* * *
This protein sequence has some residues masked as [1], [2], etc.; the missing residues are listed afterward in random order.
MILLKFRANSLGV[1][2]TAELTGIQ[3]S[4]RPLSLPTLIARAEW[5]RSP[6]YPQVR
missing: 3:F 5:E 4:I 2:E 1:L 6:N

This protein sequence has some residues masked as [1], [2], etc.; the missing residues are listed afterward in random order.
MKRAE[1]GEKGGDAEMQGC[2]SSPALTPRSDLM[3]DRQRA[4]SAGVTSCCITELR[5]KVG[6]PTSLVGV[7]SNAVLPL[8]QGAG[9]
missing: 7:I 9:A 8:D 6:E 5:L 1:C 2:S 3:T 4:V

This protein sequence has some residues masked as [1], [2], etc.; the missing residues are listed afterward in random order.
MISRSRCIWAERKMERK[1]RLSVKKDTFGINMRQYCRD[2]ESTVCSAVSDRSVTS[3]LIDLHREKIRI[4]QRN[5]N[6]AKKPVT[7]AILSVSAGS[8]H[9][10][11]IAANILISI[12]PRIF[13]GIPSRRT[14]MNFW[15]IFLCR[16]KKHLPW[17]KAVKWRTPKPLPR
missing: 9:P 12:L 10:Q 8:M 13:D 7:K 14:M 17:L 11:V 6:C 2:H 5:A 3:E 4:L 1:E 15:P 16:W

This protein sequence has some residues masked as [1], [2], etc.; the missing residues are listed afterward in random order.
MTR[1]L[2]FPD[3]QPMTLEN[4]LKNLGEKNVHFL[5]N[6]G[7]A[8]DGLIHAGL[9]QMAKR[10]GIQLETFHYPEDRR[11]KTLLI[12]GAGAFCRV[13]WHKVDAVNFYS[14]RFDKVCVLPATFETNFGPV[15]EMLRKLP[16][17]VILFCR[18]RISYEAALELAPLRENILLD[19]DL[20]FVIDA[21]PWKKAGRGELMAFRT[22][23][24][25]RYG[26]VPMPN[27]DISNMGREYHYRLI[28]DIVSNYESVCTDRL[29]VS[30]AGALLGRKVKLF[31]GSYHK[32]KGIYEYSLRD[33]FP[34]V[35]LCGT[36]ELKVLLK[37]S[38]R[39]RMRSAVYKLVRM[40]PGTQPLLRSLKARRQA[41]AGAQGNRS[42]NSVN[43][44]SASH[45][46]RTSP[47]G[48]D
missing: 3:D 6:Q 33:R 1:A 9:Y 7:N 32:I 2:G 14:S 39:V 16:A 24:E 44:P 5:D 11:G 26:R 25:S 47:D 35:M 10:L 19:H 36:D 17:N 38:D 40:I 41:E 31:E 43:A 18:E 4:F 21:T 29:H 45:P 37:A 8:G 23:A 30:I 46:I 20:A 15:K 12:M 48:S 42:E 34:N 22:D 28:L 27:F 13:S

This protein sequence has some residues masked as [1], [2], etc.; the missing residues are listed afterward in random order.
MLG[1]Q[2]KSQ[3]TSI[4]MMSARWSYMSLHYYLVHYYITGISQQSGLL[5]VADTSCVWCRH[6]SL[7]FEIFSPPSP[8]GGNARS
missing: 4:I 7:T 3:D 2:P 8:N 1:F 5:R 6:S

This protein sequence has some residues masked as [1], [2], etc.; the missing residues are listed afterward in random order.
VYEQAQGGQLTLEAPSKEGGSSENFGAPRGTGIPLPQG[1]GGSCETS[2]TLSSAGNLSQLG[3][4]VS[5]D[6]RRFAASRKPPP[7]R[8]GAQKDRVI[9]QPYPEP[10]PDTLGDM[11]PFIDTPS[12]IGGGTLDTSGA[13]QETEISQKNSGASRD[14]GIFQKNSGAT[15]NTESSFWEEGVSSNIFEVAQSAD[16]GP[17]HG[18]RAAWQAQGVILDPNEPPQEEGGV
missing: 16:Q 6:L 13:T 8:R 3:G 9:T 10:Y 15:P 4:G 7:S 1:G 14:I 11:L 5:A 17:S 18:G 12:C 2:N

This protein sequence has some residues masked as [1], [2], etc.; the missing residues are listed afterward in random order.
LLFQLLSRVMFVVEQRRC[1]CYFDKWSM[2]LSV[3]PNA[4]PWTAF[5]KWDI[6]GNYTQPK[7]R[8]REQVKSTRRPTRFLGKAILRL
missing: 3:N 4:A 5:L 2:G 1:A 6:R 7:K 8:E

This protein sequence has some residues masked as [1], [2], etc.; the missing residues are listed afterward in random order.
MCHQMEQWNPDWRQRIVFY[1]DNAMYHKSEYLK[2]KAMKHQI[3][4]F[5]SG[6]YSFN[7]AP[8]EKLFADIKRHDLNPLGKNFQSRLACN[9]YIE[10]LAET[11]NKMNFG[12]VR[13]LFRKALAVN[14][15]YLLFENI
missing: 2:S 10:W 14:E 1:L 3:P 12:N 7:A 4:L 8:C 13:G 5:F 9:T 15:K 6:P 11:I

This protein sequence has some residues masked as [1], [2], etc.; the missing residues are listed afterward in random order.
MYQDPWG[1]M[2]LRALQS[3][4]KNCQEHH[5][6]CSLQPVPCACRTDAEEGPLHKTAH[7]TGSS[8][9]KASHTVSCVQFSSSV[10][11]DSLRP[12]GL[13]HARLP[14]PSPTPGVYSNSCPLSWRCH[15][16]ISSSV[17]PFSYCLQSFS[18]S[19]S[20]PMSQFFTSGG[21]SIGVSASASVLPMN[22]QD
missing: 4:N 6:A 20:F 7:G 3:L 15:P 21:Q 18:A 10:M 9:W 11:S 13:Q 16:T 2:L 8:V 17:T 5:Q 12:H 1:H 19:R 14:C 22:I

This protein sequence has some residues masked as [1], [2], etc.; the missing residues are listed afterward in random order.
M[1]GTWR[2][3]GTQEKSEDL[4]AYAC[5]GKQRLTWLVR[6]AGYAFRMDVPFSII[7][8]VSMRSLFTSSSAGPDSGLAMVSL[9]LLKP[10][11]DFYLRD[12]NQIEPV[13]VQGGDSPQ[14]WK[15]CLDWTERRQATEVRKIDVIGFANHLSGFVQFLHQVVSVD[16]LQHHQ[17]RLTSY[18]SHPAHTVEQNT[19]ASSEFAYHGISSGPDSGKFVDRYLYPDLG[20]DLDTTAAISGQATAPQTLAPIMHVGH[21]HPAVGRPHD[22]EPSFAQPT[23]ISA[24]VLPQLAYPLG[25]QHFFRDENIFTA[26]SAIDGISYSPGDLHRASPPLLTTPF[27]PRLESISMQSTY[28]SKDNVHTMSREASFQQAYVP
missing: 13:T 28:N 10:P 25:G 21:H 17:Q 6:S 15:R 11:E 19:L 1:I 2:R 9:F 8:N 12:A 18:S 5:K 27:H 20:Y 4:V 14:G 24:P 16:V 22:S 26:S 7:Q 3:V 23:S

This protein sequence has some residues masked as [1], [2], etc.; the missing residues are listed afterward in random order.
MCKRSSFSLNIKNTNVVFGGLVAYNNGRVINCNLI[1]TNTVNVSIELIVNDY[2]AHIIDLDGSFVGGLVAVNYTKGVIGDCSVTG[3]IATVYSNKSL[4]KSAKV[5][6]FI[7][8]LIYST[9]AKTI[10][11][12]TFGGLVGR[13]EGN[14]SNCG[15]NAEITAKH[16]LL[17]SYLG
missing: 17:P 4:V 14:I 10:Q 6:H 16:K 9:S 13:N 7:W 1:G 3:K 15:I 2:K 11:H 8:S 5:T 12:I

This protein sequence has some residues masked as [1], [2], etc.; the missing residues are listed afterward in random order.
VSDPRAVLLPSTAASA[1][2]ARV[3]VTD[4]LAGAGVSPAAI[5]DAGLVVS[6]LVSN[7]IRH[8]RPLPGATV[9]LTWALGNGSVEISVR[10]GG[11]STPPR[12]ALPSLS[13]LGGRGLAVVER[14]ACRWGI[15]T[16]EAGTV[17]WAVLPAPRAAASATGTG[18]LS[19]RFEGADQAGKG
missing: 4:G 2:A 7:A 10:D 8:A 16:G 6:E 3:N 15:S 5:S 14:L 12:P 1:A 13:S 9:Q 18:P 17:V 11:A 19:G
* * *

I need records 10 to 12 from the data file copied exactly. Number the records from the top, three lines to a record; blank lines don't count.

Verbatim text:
This protein sequence has some residues masked as [1], [2], etc.; the missing residues are listed afterward in random order.
M[1]GTWR[2][3]GTQEKSEDL[4]AYAC[5]GKQRLTWLVR[6]AGYAFRMDVPFSII[7][8]VSMRSLFTSSSAGPDSGLAMVSL[9]LLKP[10][11]DFYLRD[12]NQIEPV[13]VQGGDSPQ[14]WK[15]CLDWTERRQATEVRKIDVIGFANHLSGFVQFLHQVVSVD[16]LQHHQ[17]RLTSY[18]SHPAHTVEQNT[19]ASSEFAYHGISSGPDSGKFVDRYLYPDLG[20]DLDTTAAISGQATAPQTLAPIMHVGH[21]HPAVGRPHD[22]EPSFAQPT[23]ISA[24]VLPQLAYPLG[25]QHFFRDENIFTA[26]SAIDGISYSPGDLHRASPPLLTTPF[27]PRLESISMQSTY[28]SKDNVHTMSREASFQQAYVP
missing: 13:T 28:N 10:P 25:G 21:H 17:Q 6:S 15:R 11:E 19:L 1:I 2:R 9:F 8:N 12:A 18:S 5:K 27:H 20:Y 4:V 14:G 24:P 16:V 22:S 26:S 7:Q 3:V 23:S

This protein sequence has some residues masked as [1], [2], etc.; the missing residues are listed afterward in random order.
MCKRSSFSLNIKNTNVVFGGLVAYNNGRVINCNLI[1]TNTVNVSIELIVNDY[2]AHIIDLDGSFVGGLVAVNYTKGVIGDCSVTG[3]IATVYSNKSL[4]KSAKV[5][6]FI[7][8]LIYST[9]AKTI[10][11][12]TFGGLVGR[13]EGN[14]SNCG[15]NAEITAKH[16]LL[17]SYLG
missing: 17:P 4:V 14:I 10:Q 6:H 16:K 9:S 13:N 7:W 1:G 3:K 15:I 2:K 11:H 8:S 5:T 12:I

This protein sequence has some residues masked as [1], [2], etc.; the missing residues are listed afterward in random order.
VSDPRAVLLPSTAASA[1][2]ARV[3]VTD[4]LAGAGVSPAAI[5]DAGLVVS[6]LVSN[7]IRH[8]RPLPGATV[9]LTWALGNGSVEISVR[10]GG[11]STPPR[12]ALPSLS[13]LGGRGLAVVER[14]ACRWGI[15]T[16]EAGTV[17]WAVLPAPRAAASATGTG[18]LS[19]RFEGADQAGKG
missing: 4:G 2:A 7:A 10:D 8:A 16:G 6:E 3:N 15:S 5:S 14:L 12:P 1:A 13:S 9:Q 18:P 17:V 11:A 19:G